• Chemistry: Na4Mn4Si8(O, OH)24 - 9H2O; Hydrated Sodium Manganese Silicate Hydroxide.
  • Class: Silicates
  • Subclass: phyllosilicates and inosilicates
  • Uses: Only as a mineral specimen.
  • Specimens

Raite is a rare and beautiful mineral. It was named in 1973 to honor the international scientific expedition of the ship "Ra II" which was built of papyrus. The ship was captained by Thor Heyerdahl, a Norwegian explorer and scientist who was determined to prove the sea worthiness of reed boats. The Ra II was successfully sailed from Safi, Morocco to Barbados in 1970.

Raite is a bit of an oddball mineral in that its structure is hard to classify. It is classified as a phyllosilicate in the Dana classification scheme and as a inosilicate in the Strunz classification scheme. The structure of raite is composed of linked chains of silicates, four chains across. Dana considers this a sheet structure and therefore a phyllosilicate, while Strunz considers this to still be a chain structure and therefore an inosilicate.

Raite is another rare and beautiful agpaitic mineral. Agpaitic minerals are those found in unusual igneous intrusive rocks that contain alkali metals and high concentrations of unusual metals such as titanium and zirconium. These rocks are called agpaites and there are only a few localities around the world that are identified as agpaites. At two of these, raite is found; Mount Saint Hilaire, Quebec, Canada and Mt. Lovozero Massif, Kola Peninsula, Russia. At both sites, raite forms beautiful acicular crystals arranged in sprays, fans, spherulites, rosettes and as crusts. The color is golden-brown to red or even violet with a silky luster. It is associated with other rare minerals and although hard to find, it is certainly a cool mineral to have in a collection.


  • Color is golden-brown to red or even violet.
  • Luster is silky to vitreous.
  • Transparency: Crystals are transparent to translucent.
  • Crystal System is orthorhombic; 2 2 2
  • Crystal Habits include acicular crystals and aggregates are clustered into sprays, fans, spherulites, rosettes and as crusts.
  • Cleavage is perfect, but rarely seen.
  • Hardness is 3.
  • Specific Gravity is 2.4
  • Streak is yellow.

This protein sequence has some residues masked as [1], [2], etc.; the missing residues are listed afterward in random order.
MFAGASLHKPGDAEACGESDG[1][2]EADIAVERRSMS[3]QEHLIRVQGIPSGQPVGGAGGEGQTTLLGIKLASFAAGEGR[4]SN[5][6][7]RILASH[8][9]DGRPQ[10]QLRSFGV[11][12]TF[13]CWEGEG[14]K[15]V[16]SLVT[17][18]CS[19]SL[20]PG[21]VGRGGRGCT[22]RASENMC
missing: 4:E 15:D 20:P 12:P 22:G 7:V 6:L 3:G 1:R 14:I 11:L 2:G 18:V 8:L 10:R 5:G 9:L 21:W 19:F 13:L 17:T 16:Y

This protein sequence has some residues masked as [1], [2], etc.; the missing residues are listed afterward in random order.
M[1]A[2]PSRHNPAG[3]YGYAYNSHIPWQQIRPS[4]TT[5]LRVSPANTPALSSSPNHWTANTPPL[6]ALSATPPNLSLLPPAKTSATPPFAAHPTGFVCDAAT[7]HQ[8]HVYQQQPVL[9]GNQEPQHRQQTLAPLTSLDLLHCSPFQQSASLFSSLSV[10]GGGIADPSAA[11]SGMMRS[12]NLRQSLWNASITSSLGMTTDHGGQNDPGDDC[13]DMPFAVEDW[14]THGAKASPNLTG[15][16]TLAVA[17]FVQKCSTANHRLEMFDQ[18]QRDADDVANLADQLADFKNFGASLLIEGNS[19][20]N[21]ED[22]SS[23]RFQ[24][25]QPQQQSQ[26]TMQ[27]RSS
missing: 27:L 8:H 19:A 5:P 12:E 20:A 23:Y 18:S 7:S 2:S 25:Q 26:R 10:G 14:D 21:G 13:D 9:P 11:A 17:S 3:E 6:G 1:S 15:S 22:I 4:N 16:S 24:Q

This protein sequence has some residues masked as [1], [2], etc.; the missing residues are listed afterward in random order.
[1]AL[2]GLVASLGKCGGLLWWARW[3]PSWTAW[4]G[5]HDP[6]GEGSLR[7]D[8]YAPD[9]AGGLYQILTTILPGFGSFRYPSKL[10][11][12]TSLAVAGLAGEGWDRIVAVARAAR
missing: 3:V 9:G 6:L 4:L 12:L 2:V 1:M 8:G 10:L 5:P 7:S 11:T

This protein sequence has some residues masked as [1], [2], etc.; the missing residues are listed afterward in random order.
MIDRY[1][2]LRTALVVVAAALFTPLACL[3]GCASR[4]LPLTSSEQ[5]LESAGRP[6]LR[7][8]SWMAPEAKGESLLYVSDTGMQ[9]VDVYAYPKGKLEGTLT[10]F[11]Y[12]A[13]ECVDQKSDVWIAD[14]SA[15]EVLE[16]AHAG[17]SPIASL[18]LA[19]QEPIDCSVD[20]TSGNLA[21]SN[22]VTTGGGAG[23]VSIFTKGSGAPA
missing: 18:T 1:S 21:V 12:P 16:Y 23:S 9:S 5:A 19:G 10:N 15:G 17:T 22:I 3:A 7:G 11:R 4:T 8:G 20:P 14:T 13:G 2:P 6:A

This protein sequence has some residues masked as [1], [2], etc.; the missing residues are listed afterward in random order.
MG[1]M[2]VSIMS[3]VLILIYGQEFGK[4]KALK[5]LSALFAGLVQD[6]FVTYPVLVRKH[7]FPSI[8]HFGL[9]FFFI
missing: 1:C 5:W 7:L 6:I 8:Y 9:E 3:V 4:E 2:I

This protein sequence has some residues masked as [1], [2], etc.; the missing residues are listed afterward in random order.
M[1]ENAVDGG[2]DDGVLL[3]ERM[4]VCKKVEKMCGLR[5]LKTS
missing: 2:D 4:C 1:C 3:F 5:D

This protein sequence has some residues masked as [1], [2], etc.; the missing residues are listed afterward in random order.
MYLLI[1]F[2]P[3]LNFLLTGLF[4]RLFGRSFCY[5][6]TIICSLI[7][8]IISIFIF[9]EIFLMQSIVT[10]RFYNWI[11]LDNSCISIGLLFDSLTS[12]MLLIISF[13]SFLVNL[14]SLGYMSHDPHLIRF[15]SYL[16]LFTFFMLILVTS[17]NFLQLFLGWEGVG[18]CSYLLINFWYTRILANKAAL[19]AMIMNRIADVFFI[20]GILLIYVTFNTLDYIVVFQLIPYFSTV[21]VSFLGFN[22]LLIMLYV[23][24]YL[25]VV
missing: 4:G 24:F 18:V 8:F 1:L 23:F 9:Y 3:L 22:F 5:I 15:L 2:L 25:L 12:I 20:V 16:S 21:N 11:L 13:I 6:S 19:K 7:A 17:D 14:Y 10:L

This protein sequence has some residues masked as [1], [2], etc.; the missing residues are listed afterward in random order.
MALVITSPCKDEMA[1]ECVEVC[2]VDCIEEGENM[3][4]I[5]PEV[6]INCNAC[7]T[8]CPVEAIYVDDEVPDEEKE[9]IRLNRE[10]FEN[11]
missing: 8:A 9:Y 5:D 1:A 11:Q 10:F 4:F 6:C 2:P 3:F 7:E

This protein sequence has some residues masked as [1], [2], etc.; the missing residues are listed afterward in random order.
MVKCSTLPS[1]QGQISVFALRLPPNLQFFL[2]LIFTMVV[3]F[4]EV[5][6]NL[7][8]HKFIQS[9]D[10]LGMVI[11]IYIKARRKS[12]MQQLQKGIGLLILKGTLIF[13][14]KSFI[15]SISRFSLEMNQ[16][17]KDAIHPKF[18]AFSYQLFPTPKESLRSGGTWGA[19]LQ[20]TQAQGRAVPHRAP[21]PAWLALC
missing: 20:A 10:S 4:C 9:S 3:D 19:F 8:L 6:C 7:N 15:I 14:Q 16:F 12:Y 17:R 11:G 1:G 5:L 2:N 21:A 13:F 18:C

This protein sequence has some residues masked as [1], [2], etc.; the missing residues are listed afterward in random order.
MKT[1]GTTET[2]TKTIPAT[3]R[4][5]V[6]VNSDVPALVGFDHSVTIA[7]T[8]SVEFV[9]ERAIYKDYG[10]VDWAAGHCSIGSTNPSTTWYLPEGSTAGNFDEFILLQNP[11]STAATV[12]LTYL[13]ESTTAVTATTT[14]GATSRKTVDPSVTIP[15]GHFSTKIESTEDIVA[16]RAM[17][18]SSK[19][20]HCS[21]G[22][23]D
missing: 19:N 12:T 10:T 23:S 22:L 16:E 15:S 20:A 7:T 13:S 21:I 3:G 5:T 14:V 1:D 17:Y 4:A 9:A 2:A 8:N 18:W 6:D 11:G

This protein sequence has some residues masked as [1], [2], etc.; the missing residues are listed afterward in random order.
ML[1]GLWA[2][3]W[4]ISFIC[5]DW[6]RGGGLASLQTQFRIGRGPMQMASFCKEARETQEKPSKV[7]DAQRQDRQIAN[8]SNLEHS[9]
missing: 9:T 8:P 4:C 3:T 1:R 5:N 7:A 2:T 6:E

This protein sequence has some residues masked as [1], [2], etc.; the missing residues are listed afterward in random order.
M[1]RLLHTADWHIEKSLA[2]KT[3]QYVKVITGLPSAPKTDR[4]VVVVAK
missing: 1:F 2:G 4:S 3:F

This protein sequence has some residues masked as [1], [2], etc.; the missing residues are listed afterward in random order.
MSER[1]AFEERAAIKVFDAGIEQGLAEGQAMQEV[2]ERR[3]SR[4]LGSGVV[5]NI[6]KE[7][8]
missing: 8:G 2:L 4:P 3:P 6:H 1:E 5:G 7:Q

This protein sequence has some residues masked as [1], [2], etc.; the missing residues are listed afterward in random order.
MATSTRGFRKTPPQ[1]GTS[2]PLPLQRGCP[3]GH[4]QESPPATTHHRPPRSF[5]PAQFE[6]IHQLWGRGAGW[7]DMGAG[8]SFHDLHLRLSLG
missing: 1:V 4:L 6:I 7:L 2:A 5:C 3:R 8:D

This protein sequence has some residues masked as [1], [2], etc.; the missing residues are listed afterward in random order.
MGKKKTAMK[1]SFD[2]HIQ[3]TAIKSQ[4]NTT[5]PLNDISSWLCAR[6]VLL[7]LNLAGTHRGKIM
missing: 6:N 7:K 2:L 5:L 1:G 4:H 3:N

• Associated Minerals are aegirine, epididymite, analcime, albite, villiaumite, natrolite, zorite, eudialyte, sodalite, sphalerite, ancylite, nenadkevichite, lovozerite, mangan-neptunite, penkvilksite, serandite and other rare minerals.
  • Notable Occurrences include the type locality of Yubileinaya pegmatite, Karnasurt, Mt. Lovozero Massif, Kola Peninsula, Russia and the famous mineral site of Mount Saint Hilaire, Quebec, Canada.
  • Best Field Indicators are crystal habit, locality, associations and color.
RAITE specimens:
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RAITE specimen rai-1
$ 55.00
Dims: 1.8x1.1x1.6" (4.5x3.7x4.1cm)
Wt: 2.26 oz. (64.0g)
Yubileinaya vein, Karnasurt Mine, Lovozero, RUssia
This is a surprisingly good specimen of the rare mineral raite, although the crystals are tiny and comprise only a small fraction of the specimen. More than half of the specimen is albite (or a similar feldspar), and most of the rest is reddish-brown crystals of eudialite. In addition, there are many small crystals of other minerals, which I have not identified. Nestled in cavities in the eudialite are thousands of transparent honey-brown acicular crystals of raite which are large enough to sparkle brightly in sunlight. In the largest, most protected cavity, these crystals are organized as minute puffballs which appear a darker brown in the aggregate. It takes a bright point light source (such as direct sunlight) to readily identify all of the raite, and a loupe to truely appreciate the crystals.
no photo
rai-1 ($ 55.00)
Yubileinaya vein, Karnasurt Mine, Lovozero, RUssia
RAITE specimen rai-2
$ 42.00
Dims: 1.26x1.61x0.67" (3.2x4.1x1.7cm)
Wt: 0.91oz. (25.7g)
Karnasurt mine, Lovozero, Russia
At one end of this specimen (the image is an end-on view), the surface is covered with fine acicular crystals of raite, largely in radial clumps. A loupe is needed to examine the raite, which is light brown in color, but the crystals are too small to determine luster and transparency. The rest of this specimen is a hodgepodge of minerals, certainly including red villiaumite crystals, possibly eduialite, and a large crystal of something black and/or green. I'm sure that even more minerals are present.
no photo
rai-2 ($ 42.00)
Karnasurt mine, Lovozero, Russia


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